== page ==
´Personality in action.´ Strategy measurement in computerized neuropsychological tests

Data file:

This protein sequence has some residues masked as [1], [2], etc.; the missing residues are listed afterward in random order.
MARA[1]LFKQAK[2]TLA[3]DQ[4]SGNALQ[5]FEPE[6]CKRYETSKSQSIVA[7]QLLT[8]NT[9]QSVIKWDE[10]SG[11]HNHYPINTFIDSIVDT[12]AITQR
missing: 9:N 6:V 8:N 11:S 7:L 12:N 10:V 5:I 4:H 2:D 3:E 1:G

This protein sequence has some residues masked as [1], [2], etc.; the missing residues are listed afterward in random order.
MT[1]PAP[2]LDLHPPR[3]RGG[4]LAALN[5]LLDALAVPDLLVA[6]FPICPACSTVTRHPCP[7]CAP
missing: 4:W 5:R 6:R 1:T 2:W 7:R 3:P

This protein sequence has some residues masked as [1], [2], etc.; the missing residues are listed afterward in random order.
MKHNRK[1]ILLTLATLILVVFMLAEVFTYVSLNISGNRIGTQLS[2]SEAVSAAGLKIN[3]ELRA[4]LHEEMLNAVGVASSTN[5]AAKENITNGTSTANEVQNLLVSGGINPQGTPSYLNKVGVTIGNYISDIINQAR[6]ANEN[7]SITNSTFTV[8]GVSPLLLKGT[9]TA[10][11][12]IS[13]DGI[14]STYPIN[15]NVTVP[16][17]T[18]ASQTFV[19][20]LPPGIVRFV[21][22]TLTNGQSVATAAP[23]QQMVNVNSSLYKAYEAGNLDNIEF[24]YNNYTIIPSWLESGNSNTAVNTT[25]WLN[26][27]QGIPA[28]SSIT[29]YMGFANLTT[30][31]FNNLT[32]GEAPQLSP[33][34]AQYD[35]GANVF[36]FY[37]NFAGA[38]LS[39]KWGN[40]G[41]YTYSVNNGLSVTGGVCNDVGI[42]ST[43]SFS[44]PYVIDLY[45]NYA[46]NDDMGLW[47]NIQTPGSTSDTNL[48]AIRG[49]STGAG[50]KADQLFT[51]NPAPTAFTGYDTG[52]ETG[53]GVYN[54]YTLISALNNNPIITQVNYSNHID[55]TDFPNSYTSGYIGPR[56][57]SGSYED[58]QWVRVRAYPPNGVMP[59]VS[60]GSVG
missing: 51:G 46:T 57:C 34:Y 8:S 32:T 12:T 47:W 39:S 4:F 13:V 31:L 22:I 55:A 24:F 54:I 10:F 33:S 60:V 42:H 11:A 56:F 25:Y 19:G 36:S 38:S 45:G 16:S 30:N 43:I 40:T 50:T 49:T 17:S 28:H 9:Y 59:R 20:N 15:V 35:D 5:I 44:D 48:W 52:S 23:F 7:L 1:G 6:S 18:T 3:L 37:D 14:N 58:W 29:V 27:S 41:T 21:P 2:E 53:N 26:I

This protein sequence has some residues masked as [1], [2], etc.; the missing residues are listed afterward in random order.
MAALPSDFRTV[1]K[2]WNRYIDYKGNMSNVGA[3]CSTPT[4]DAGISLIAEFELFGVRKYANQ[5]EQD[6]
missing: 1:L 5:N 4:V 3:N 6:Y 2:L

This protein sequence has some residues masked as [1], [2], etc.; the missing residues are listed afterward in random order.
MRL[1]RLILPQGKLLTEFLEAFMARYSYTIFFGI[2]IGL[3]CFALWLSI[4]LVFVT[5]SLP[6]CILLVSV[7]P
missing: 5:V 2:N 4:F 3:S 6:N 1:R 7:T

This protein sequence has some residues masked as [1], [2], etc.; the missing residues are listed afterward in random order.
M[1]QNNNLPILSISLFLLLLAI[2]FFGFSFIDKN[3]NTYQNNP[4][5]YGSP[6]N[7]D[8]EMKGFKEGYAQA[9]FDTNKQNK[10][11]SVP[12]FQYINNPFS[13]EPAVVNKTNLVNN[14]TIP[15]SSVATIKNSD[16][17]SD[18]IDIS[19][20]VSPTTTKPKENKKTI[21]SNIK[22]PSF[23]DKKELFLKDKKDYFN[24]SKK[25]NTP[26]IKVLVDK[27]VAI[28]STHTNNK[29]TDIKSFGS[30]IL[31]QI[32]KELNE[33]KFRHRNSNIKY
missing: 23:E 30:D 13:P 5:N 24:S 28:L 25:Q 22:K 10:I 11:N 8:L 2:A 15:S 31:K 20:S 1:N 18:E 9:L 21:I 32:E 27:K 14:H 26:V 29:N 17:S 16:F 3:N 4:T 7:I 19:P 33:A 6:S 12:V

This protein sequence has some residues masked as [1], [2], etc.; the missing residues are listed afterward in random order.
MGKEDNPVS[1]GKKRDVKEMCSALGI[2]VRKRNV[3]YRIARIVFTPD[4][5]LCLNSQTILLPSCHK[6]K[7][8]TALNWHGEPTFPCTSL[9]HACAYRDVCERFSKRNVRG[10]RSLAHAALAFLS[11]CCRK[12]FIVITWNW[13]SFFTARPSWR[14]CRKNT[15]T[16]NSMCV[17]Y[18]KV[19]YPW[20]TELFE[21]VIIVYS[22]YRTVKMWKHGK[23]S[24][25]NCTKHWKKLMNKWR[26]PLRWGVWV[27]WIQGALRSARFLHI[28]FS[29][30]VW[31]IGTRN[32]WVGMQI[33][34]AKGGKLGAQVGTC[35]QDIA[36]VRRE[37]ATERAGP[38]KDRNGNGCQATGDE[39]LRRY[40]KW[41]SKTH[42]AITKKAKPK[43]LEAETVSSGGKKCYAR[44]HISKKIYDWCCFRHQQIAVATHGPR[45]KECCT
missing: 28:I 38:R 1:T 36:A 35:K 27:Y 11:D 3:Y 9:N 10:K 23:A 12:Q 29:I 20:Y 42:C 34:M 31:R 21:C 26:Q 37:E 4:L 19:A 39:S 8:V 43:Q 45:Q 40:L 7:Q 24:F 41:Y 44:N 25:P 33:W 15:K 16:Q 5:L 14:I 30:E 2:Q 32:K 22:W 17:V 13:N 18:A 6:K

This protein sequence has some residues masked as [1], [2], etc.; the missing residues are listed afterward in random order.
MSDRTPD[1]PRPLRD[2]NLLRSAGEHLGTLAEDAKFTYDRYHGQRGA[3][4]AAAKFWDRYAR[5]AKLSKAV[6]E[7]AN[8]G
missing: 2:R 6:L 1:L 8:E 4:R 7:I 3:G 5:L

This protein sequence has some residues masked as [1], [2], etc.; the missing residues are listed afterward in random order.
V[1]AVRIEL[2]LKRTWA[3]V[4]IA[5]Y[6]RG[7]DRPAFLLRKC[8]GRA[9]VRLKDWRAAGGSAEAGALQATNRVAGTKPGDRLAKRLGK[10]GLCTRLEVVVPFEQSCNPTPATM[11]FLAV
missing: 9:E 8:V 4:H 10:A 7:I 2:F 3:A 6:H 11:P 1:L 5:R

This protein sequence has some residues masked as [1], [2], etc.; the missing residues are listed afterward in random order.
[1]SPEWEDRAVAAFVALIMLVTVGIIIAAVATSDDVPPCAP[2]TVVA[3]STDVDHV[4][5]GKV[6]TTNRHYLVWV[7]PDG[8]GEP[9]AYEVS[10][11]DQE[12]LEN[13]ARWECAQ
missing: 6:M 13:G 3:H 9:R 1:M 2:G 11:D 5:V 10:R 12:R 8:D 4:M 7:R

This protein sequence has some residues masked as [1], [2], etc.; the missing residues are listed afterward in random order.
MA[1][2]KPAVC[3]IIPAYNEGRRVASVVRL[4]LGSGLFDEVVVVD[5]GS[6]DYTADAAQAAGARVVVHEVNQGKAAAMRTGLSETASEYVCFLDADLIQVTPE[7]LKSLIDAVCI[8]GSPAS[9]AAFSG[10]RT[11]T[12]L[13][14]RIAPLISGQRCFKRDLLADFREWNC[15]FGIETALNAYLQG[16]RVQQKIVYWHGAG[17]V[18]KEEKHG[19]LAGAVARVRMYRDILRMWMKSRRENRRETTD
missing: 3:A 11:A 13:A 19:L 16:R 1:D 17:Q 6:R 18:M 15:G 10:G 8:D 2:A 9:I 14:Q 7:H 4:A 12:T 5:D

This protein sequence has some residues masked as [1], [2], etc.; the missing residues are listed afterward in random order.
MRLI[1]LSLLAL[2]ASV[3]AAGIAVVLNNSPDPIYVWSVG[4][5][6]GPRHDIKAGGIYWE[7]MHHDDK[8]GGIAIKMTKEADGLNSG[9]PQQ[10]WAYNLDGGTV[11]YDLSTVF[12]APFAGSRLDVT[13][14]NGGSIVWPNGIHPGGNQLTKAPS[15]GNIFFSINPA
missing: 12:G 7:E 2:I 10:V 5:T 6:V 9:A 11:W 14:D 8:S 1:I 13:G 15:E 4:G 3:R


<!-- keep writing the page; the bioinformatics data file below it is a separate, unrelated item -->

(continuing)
Sammanfattning: "Personality determines very largely the use a person makes of his intellectual gifts" (Eysenck, 1988). Computerization of neuropsychological tests has made possible a detailed analysis of both quantitative and qualitative aspects of a person´s test performance. Factor analyses of test data generally bring out two main factors of performance: speed and accuracy, representing both the intellectual capacity, and the subject´s preference for one over the other, probably reflecting general traits in the personality. A conceptualization of strategy indices in the Perceptual Maze test in terms of serial vs global processing and impulsive vs consistent test behavior, and their relation to personality questionnaire data was studied. A PET activation study during performance of the Perceptual Maze test and a sham maze task revealed no specific maze-planning activation, nor any relations between solution strategy and laterality, nor any sex differences. In students, however, sex differences in performance and strategy were found, women being slower and more cautious than men. A comparison of skill, strategy, and personality data in air force pilot recruits and randomly selected conscripts showed that pilots were skilled and fast, but not impulsive in tests, despite high scores in impulsivity related scales. Criminal subjects were found to be less flexible than other groups, not changing strategy when conditions changed, in the k-test of selective attention. In the final study strategy and performance indices were validated against personality questionnaire data and choice of profession. In conclusion, strategy evaluation in computerized tests may be a valid and objective way to assess ´personality in action´ in normal subjects, but may also be of interest in clinical settings.
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